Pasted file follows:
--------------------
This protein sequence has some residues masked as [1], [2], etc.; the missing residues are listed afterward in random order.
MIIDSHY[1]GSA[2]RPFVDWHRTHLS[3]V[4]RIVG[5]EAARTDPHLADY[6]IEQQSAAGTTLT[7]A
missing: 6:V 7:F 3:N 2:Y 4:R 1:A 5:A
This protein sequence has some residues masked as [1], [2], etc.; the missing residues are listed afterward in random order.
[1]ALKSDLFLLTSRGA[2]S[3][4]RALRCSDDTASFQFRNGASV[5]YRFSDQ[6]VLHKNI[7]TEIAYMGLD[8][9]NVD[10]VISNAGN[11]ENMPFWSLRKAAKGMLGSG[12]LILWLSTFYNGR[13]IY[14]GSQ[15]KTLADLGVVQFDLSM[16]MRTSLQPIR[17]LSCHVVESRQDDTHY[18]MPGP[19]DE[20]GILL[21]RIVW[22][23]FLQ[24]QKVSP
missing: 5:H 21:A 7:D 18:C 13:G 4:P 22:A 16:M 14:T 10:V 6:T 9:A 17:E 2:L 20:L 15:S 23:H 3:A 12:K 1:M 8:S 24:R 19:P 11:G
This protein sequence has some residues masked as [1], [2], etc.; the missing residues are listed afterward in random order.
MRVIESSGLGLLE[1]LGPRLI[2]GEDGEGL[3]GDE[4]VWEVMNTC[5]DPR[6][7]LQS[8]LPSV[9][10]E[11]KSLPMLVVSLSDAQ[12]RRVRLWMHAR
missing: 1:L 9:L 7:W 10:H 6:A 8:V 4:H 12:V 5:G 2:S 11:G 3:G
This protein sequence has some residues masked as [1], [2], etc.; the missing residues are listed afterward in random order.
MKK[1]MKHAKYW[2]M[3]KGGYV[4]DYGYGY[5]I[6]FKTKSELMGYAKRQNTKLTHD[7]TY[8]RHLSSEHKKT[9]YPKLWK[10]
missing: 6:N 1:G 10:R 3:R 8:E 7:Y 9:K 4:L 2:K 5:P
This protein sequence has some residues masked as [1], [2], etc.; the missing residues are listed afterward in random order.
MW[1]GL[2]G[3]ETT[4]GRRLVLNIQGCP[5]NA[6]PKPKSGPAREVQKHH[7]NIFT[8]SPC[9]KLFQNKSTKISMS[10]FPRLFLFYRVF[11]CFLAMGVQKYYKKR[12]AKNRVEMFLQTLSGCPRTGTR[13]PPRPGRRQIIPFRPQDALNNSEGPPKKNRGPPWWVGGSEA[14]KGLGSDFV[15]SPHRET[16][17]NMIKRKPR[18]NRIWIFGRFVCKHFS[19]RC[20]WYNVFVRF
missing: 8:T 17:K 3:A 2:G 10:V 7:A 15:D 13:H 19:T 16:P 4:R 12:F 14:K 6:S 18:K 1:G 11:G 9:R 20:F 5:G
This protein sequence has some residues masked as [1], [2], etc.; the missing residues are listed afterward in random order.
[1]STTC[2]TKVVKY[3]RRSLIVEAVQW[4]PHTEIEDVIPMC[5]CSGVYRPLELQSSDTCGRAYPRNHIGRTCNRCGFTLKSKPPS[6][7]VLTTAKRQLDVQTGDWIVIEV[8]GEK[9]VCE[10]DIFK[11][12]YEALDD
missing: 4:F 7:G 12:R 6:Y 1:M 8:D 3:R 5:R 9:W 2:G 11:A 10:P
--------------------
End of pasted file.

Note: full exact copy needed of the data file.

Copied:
This protein sequence has some residues masked as [1], [2], etc.; the missing residues are listed afterward in random order.
MIIDSHY[1]GSA[2]RPFVDWHRTHLS[3]V[4]RIVG[5]EAARTDPHLADY[6]IEQQSAAGTTLT[7]A
missing: 6:V 7:F 3:N 2:Y 4:R 1:A 5:A
This protein sequence has some residues masked as [1], [2], etc.; the missing residues are listed afterward in random order.
[1]ALKSDLFLLTSRGA[2]S[3][4]RALRCSDDTASFQFRNGASV[5]YRFSDQ[6]VLHKNI[7]TEIAYMGLD[8][9]NVD[10]VISNAGN[11]ENMPFWSLRKAAKGMLGSG[12]LILWLSTFYNGR[13]IY[14]GSQ[15]KTLADLGVVQFDLSM[16]MRTSLQPIR[17]LSCHVVESRQDDTHY[18]MPGP[19]DE[20]GILL[21]RIVW[22][23]FLQ[24]QKVSP
missing: 5:H 21:A 7:D 18:C 13:G 4:P 22:A 16:M 14:T 10:V 6:T 9:A 17:E 2:L 20:L 15:S 23:H 3:A 12:K 1:M 8:S 24:R 19:P 11:G
This protein sequence has some residues masked as [1], [2], etc.; the missing residues are listed afterward in random order.
MRVIESSGLGLLE[1]LGPRLI[2]GEDGEGL[3]GDE[4]VWEVMNTC[5]DPR[6][7]LQS[8]LPSV[9][10]E[11]KSLPMLVVSLSDAQ[12]RRVRLWMHAR
missing: 1:L 9:L 7:W 10:H 6:A 8:V 4:H 12:V 5:G 2:S 11:G 3:G
This protein sequence has some residues masked as [1], [2], etc.; the missing residues are listed afterward in random order.
MKK[1]MKHAKYW[2]M[3]KGGYV[4]DYGYGY[5]I[6]FKTKSELMGYAKRQNTKLTHD[7]TY[8]RHLSSEHKKT[9]YPKLWK[10]
missing: 6:N 1:G 10:R 3:R 8:E 7:Y 9:K 4:L 2:K 5:P
This protein sequence has some residues masked as [1], [2], etc.; the missing residues are listed afterward in random order.
MW[1]GL[2]G[3]ETT[4]GRRLVLNIQGCP[5]NA[6]PKPKSGPAREVQKHH[7]NIFT[8]SPC[9]KLFQNKSTKISMS[10]FPRLFLFYRVF[11]CFLAMGVQKYYKKR[12]AKNRVEMFLQTLSGCPRTGTR[13]PPRPGRRQIIPFRPQDALNNSEGPPKKNRGPPWWVGGSEA[14]KGLGSDFV[15]SPHRET[16][17]NMIKRKPR[18]NRIWIFGRFVCKHFS[19]RC[20]WYNVFVRF
missing: 8:T 17:K 3:A 2:G 10:V 7:A 15:D 13:H 19:T 16:P 4:R 12:F 14:K 6:S 18:K 1:G 11:G 9:R 20:F 5:G
This protein sequence has some residues masked as [1], [2], etc.; the missing residues are listed afterward in random order.
[1]STTC[2]TKVVKY[3]RRSLIVEAVQW[4]PHTEIEDVIPMC[5]CSGVYRPLELQSSDTCGRAYPRNHIGRTCNRCGFTLKSKPPS[6][7]VLTTAKRQLDVQTGDWIVIEV[8]GEK[9]VCE[10]DIFK[11][12]YEALDD
missing: 4:F 7:G 12:R 6:Y 1:M 8:D 3:R 5:R 9:W 2:G 11:A 10:P